The coparenting counselor says that Exie holds himself to this internal “high” standard of parenting, and every time I don’t meet it, that’s why he leaves lovely notes about sending DD2 to school in leggings that have a hole in it.  Or the snack container that was somehow lost and I was withholding it to spite him and he was going to deduct child support to replace it, or the [fill in the blank] complaint, or the list of how many panties he has sent over.  Yes, I sent DD2 to school in leggings that had a hole in it the size of a dime, not once, but TWICE, because I didn’t see the note or the hole.  The snack container was a mystery to me, it disappeared in school, then magically reappeared and I packed it in the overnight bag when I saw it.  The fill-in-the-blank complaints can be a pain in the rear, but for the most part, these days, I’m able to shrug it off.

In sum?  Sticks and Stones do break my bones, but his nasty comments are having less power over me, and I am grateful.  

Five years ago, I was cowering in fear and terror, contemplating a protective order that was later granted, because he choked the dog multiple times and was threatening to murder my daughter in her sleep and celebrating the idea of putting a bullet through my head, just for a start.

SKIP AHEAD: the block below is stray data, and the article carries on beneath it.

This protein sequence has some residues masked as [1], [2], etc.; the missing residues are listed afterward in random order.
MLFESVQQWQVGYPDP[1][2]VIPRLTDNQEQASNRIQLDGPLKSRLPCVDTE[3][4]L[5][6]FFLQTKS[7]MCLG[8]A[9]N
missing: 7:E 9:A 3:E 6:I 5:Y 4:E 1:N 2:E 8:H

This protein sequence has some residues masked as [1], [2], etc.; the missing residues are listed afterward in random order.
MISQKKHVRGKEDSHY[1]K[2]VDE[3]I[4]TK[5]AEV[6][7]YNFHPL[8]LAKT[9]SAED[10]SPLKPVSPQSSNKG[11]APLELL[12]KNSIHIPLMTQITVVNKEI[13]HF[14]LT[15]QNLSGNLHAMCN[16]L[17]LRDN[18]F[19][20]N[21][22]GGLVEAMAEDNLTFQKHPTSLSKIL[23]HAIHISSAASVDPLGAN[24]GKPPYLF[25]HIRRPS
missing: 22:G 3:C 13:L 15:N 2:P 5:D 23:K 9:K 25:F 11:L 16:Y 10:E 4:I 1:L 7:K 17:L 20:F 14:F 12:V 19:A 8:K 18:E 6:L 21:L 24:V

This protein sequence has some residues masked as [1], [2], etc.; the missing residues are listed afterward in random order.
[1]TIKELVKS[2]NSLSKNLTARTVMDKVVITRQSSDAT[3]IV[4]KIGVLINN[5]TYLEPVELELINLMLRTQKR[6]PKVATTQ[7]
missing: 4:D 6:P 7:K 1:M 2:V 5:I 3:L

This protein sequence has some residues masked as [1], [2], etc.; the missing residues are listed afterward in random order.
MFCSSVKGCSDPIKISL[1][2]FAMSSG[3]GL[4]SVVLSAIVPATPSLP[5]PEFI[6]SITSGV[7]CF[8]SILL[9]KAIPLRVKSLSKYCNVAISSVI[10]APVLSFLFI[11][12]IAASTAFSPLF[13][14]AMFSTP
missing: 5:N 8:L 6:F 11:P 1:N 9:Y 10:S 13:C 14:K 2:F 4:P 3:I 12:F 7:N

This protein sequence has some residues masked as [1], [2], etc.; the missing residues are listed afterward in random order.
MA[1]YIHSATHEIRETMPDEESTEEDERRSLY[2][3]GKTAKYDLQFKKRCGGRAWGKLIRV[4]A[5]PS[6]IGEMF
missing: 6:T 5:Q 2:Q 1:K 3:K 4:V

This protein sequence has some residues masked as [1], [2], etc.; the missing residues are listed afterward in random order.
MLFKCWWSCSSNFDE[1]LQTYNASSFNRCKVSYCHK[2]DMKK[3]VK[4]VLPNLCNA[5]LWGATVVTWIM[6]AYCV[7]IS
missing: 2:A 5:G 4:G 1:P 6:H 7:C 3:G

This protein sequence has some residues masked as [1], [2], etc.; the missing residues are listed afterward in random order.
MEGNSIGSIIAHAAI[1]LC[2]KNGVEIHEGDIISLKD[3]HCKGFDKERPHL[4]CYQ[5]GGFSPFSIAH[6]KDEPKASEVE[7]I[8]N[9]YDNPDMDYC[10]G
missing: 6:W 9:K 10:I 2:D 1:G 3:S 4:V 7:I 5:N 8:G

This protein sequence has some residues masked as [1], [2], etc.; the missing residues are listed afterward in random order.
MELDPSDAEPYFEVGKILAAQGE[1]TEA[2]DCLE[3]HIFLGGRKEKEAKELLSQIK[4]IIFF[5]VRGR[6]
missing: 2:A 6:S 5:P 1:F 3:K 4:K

Nowadays…I live with vigilance, but not terror.  I am so thankful to be five years away from that craziness.

I do wish though…that when you do finally make a break from the violence, that there was some kind of warning that it’s not “over”…that it is a slow journey from managing the terror to managing the crazy to managing the lesser crazy and nastiness.  A journey that probably takes many twists and turns respective to the individual situation and relationship.  That mine became a marathon of less dangerous pain, a continual deciphering of messages and weeding out nastiness, of figuring out how to build up the shields and boundaries while at the same time still embracing that this person will be forever a part of your life, because of the children and what’s best for them (and also keep them safe, keep vigilant).